Pat Riley Wants to Keep the Miami Heat Intact

by June 27, 2013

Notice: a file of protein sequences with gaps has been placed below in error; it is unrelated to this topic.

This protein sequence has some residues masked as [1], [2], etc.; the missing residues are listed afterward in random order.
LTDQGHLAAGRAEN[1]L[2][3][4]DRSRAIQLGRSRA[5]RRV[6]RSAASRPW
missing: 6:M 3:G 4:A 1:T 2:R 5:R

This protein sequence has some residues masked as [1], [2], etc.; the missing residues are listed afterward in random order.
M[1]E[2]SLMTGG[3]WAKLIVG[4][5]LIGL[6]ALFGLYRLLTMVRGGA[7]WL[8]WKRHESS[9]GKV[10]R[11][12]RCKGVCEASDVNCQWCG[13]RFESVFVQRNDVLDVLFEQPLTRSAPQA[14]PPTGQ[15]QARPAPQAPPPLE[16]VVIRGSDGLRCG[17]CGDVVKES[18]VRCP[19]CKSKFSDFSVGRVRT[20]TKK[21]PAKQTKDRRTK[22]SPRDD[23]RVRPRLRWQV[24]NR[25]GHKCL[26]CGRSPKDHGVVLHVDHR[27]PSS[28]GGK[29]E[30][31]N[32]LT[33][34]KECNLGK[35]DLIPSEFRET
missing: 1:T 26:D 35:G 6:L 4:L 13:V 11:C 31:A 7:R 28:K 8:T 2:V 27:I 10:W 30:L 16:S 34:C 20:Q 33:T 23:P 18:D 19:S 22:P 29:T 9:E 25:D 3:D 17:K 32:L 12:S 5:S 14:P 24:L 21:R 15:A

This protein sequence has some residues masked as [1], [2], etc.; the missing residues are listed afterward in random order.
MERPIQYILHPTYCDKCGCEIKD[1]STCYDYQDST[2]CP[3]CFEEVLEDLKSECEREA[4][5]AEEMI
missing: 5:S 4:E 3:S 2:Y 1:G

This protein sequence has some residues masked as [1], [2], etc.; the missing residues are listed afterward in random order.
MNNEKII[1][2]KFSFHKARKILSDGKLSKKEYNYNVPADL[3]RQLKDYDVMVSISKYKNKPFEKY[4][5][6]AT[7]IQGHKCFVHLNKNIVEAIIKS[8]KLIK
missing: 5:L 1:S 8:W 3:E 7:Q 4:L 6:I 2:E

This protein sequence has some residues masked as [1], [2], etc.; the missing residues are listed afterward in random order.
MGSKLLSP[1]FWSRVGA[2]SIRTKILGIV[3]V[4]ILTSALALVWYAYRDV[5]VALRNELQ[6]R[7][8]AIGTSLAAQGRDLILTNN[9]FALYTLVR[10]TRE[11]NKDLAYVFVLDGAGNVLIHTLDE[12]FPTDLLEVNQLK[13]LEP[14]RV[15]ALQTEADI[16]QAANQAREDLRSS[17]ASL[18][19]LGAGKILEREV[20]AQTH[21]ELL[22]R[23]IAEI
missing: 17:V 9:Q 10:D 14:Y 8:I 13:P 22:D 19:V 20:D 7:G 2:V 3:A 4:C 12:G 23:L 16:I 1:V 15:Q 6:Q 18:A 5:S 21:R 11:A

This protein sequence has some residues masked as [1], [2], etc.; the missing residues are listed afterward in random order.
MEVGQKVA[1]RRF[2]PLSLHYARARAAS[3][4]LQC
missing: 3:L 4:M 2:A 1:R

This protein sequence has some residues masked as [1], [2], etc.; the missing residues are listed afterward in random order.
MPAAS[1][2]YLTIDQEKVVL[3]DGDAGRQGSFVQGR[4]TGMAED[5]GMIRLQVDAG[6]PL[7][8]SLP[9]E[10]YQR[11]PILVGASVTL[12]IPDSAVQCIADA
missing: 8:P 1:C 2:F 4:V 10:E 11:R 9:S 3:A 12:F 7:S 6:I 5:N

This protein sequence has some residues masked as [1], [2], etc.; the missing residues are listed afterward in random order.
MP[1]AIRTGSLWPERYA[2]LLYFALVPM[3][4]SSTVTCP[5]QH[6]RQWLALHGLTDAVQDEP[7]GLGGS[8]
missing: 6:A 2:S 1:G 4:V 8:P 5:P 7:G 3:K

Much like LeBron James, Pat Riley doesn’t envision or want too many changes in South Beach. The Miami Heat’s team president likes things just the way they are, and wants to keep the good times rolling while improving the team largely from within. Per Fox Sports and the Miami Herald: “I like our team, and we don’t like change,’ Riley said Wednesday. ‘There are times that it’s necessary to change but we don’t feel like it’s necessary to change.’ Riley said the Heat, as expected, will pick up the $4 million team option on point guard Mario Chalmers’ contract, and that move was announced later in the day. He said he does not expect the Heat will release guard Mike Miller as part of the NBA’s amnesty provision. And he wants to bring back center Chris ‘Birdman’ Andersen, who becomes a free agent Monday, and guard Ray Allen, who could opt out of his contact and also become a free agent. […] While he is intrigued by (Greg) Oden, Riley downplayed that Miami needs to sign another big man. He pointed out that three years ago, after Miami’s Big Three of LeBron James, Dwyane Wade and Chris Bosh had joined forces, that Heat brought in Ilgauskas and Erick Dampier to join holdover Jamaal Magloire, and coach Erik Spoelstra barely used any of the centers. ‘We didn’t have any problems against (Roy) Hibbert,’ said Riley, shrugging off the Indiana center having averaged 22.1 points and 10.4 rebounds against Miami in the Eastern Conference Finals. […] ‘We need to improve,’ Riley said. ‘Erik [Spoelstra] and I have already had two conversations about … because we’re a little older, they have to come back leaner, lighter, stronger, quicker and faster, so when you get a little bit older, you’ve got to dedicate yourself to diet and conditioning and training and becoming a better player skill-wise.’ For LeBron James, that means an offseason dedicated to the one aspect of his game that could use significant improvement, his free-throw shooting. James shot 75.3 percent from the foul line last season, which was his lowest percentage in five years. ‘Our goal now is to get him up over 90 percent from the free-throw line — or he will take that on as a goal — and then Erik’s goal is to get him back to attempting 12 free throws a game,’ Riley said, ‘if the league will ever stop allowing players to tackle him at half court.'”